This instrument is can be used for determining the structure, crystallinity, or phase composition of a powdered sample. We use this for characterization of materials such as stone, mortar, and brick.
Bruker D2 Phaser XRD
The Bruker D2 Phaser is a benchtop XRD unit. It uses x-rays to examine short- and long-range molecular structure of a sample. The instrument bombards the powdered sample with a highly focused stream of x-rays, which interact with the material and bounce off of the atoms at angles characteristic of the sample’s molecular geometry, these bounced x-rays are then measured by the detector. The instrument will continue this bombardment while scanning through a range of angles to gather more complete structural data. The data is presented as a graph of the number of x-ray counts by angle of reflection. The main drawback to this technique is that it is moderately destructive: it requires a powdered or pressed-pellet sample for analysis.
These data are complementary to element composition data, such as that collected by x-ray fluorescence or mass spectrometry. For example, when examining glass and quartz, both have the elemental composition of SiO2 but very different long-range molecular structures. Glass has a random arrangement of SiO2 molecules with no long-range order; the XRD pattern for glass is characterized by very broad peak features. Quartz, on the other hand is a crystal and has a highly ordered structure of SiO2 that repeats; the XRD pattern is characterized by specifically spaced, sharp peaks characteristic of the long-range order of the SiO2 molecules.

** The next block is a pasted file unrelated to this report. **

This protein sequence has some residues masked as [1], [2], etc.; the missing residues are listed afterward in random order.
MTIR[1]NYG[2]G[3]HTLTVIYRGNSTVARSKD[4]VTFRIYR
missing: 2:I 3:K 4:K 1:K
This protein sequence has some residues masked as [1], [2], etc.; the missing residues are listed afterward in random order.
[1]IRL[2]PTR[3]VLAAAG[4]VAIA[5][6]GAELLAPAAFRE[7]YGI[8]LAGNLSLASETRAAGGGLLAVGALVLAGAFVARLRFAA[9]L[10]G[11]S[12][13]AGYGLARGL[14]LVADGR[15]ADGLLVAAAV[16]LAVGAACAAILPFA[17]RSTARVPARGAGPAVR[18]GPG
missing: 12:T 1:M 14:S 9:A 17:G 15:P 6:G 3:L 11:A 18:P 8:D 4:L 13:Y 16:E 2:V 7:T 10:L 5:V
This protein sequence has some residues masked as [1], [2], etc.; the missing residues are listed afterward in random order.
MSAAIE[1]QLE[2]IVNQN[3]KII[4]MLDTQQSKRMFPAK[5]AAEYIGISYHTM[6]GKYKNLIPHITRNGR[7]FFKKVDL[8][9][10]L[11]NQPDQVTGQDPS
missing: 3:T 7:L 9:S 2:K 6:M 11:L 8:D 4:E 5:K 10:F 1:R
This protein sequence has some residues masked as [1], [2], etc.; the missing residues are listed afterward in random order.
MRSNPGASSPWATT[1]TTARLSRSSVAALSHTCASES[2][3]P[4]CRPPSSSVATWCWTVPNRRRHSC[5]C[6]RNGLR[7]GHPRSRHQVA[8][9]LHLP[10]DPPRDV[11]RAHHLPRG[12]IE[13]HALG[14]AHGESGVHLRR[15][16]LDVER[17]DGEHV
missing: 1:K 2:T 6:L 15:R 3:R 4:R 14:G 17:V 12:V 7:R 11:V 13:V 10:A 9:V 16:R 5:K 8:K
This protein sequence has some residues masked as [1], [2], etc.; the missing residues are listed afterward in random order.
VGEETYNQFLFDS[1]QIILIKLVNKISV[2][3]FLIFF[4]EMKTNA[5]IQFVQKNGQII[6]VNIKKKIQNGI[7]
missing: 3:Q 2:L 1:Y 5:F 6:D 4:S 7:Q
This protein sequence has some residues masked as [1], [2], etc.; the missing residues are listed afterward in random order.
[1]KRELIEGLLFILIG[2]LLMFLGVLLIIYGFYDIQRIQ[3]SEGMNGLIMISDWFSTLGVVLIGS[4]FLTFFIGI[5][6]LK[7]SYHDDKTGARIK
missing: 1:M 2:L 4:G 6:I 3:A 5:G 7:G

Researchers at NCPTT have used XRD to examine the effects of herbicides on the built environment, and to examine corrosion on metals.
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